Originally published on the TiPP (Theatre in Prisons and Probation) blog. This was written as internal feedback on my first project working with TiPP, helping to deliver music workshops in a secure children's home.
I wrote about Wonderwall for the first issue of Revoice! back when it launched, and I’ve wanted to write a follow-up ever since. Luckily, living in Manchester there is no shortage of Wonderwall in my life as inspiration, and the song has a habit of popping up elsewhere too. When I took a trip to Llandudno this Summer, it was less than a few hours before I came across a floppy-haired teenage boy in the city centre playing Wonderwall with an acoustic guitar and a portable amp. After the Manchester Arena attack happened, Wonderwall saturation only deepened, as part of a broader wave of appreciation for Mancunian culture in solidarity. Two Oasis songs in particular, Wonderwall and Don’t Look Back in Anger, were sang in vigils and tributes to the victims across the country. One of the things I’d considered writing about was why exactly it is that Wonderwall continues to appear in so many different places, and why the song has the broad (but far from universal) appeal that it does. In light of recent events, I’m going to discuss a few of the times I’ve crossed paths with Wonderwall, both before and since the attack.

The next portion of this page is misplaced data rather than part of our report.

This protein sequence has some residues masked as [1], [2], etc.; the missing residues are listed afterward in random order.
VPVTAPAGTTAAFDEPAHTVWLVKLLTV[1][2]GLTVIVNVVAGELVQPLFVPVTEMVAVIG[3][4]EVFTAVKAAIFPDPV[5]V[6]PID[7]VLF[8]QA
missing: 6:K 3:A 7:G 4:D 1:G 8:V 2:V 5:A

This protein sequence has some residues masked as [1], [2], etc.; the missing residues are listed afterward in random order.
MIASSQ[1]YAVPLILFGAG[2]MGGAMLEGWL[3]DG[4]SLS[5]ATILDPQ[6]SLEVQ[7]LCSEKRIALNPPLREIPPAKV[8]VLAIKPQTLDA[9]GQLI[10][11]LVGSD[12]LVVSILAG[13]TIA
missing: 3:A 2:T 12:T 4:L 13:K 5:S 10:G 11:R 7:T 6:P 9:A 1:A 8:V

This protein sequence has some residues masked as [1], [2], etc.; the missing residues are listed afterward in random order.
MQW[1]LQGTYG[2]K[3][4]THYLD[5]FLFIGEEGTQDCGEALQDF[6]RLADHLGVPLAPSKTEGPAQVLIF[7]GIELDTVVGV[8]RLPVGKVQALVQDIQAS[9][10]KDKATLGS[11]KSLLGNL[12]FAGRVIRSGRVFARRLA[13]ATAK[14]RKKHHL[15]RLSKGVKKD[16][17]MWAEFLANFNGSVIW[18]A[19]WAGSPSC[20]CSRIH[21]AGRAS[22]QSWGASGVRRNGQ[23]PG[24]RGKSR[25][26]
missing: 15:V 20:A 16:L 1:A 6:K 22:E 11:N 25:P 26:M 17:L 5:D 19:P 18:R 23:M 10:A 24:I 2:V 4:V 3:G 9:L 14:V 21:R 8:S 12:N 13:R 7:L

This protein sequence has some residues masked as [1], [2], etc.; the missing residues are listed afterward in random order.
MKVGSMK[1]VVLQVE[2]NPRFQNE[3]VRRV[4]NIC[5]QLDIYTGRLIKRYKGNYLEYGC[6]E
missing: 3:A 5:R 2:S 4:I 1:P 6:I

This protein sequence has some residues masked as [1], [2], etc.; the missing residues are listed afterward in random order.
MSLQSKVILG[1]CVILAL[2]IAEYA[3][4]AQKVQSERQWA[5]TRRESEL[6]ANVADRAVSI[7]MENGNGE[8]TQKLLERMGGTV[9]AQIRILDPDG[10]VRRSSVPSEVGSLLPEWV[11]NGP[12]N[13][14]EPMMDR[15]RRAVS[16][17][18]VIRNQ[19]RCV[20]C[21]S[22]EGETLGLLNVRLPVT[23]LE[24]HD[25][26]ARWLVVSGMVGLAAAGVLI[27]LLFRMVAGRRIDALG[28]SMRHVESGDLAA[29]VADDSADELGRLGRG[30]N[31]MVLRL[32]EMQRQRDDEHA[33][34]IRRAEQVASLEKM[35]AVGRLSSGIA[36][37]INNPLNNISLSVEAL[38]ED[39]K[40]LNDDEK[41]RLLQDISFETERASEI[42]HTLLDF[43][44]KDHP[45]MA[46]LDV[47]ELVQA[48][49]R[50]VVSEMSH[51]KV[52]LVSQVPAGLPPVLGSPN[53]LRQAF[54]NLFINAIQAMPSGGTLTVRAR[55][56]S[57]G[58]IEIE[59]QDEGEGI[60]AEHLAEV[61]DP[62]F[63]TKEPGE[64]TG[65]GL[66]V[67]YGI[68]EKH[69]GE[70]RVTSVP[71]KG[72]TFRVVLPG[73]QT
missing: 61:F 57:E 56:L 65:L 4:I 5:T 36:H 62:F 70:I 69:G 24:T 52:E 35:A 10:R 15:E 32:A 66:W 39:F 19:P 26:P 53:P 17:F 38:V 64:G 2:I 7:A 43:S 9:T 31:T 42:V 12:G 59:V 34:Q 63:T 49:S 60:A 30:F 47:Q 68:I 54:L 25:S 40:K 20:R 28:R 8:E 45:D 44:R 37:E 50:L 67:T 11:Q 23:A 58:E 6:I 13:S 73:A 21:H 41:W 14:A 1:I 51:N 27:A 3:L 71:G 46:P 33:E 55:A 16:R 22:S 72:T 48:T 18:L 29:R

A bloke with a guitar is haunting our public spaces - a bloke with a guitar playing Wonderwall. Perhaps you haven’t met him, but Wonderwall Lad is a danger to the musical wellbeing of you and everyone you hold dear. He comes in many forms, but here are some of the most common: bloke at an open mic night playing Wonderwall; bloke at a house party, with an acoustic guitar he’s brought himself, playing Wonderwall; bloke on a street corner, busking, playing Wonderwall. From these descriptions, you might think Wonderwall Lad sounds harmless enough. But he isn’t.